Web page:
Now the amp is quite simple in options although it does have one switch that is a little bit interesting. The B1s biggest feature if you will is the fact it is all Class A, something normally associated with bigger and gruntier gear. You also have the ability to switch between two static current options for it, with a lower 20MA setting and a higher 40MA setting. Just above that we have the gain switch that lets you choose between 5 and 15dB and below is the power switch. As I have said this an amp that lives only in the analogue domain so we only have a 3.5mm single ended input and output, both of which flank the volume pot. Finally on the left side we have another, less ordinary ability and that is a little button that when pressed, has a LED pulse to let you know how much longer your amp is going to run for.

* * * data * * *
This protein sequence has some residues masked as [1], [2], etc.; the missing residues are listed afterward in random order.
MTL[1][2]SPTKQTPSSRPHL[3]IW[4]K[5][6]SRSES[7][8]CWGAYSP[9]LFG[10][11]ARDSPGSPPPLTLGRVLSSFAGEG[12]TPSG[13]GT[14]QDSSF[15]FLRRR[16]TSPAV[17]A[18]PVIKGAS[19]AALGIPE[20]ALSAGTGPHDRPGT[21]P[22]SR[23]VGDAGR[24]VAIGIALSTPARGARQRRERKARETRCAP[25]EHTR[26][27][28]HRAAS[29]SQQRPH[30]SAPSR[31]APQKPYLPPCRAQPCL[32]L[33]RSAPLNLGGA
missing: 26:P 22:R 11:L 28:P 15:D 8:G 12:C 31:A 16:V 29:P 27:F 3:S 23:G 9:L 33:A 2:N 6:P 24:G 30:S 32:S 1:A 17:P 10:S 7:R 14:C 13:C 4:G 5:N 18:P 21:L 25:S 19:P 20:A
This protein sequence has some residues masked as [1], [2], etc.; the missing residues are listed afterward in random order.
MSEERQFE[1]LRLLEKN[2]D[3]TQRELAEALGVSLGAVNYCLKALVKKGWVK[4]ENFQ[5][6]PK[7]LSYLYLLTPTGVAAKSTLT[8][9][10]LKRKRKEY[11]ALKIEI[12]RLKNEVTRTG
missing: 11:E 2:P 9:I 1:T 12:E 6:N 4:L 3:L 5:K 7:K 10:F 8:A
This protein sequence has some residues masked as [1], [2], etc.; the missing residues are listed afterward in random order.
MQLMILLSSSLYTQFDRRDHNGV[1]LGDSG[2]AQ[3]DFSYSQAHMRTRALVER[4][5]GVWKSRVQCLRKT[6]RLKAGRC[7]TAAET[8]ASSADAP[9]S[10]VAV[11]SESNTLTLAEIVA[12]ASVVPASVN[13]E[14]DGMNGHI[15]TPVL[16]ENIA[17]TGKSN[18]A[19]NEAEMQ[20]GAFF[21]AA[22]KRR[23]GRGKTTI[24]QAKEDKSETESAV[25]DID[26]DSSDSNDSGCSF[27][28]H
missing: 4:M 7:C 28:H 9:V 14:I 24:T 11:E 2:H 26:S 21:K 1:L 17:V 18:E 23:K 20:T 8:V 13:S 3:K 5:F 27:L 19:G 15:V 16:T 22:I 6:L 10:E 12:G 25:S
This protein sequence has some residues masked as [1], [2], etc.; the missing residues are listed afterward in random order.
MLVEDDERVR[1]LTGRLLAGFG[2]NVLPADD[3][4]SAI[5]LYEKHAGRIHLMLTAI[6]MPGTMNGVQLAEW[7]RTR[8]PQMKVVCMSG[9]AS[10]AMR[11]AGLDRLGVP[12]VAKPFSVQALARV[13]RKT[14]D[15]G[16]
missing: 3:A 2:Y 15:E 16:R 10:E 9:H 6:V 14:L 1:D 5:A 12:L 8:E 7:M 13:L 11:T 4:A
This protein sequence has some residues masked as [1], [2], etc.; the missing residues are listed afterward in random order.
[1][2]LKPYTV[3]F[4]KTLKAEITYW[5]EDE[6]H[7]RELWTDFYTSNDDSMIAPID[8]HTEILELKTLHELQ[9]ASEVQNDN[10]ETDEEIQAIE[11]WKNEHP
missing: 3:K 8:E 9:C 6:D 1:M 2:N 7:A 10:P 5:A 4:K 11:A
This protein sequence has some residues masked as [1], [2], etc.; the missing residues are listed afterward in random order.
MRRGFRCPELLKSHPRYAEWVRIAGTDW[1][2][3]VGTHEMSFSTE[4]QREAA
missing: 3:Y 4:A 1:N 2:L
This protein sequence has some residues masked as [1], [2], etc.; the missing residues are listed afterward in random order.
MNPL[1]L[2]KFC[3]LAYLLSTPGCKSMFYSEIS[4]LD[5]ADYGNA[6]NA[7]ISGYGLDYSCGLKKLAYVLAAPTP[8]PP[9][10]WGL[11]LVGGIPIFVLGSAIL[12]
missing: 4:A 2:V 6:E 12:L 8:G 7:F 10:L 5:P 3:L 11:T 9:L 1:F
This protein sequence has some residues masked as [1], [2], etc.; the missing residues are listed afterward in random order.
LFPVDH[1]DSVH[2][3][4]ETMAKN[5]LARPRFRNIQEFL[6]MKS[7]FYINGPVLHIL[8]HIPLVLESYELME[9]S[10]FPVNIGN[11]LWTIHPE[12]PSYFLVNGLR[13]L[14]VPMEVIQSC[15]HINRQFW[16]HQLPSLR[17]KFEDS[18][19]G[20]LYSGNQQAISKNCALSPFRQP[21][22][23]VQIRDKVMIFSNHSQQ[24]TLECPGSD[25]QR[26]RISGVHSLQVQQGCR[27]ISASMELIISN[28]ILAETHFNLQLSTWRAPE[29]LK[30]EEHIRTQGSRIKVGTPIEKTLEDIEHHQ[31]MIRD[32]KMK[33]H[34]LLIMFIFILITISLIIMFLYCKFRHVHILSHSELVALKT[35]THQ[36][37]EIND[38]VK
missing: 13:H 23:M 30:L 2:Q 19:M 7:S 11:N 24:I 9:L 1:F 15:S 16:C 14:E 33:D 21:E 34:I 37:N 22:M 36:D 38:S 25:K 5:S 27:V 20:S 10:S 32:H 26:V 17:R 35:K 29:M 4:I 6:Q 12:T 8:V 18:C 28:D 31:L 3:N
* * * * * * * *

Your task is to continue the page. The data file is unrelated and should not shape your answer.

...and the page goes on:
Other than the soft fabric of the faux leather panels and the glass windows, this amp seems to be all metal, which does account to its hefty 230g weight but does make it incredibly solid as an amp, it’s a lump and I like that. That being said even though they sit in a small recession on the side, the switches are a bit slippery and don’t take a lot of influence to move and while I can live with accidently switching my amp off, I’m not someone who like accidently turning up the gain 10dB with sensitive earphones, my ears are my livelihood and anything that could jeopardise them worries me. However I have tiptoed and not managed to blow my ears up just yet, I just wouldn’t mind a little more resistance. The clunkier switched of my Bakoon seem like a dream in comparison. The same goes for the volume pot, its also doesn’t take a lot of energy to move it and if we had to rate the knob feel, it is not going to sit among my favourites due to it being quite jolty. It also has the ability to get onto the toasty side, maybe causing a sweat patch in your pocket, but the key thing there being I am happy with it in my pocket. Despite its imperfections it is a well built amps, although grab a cleaning cloth to keep the glass looking pretty.

Class A Power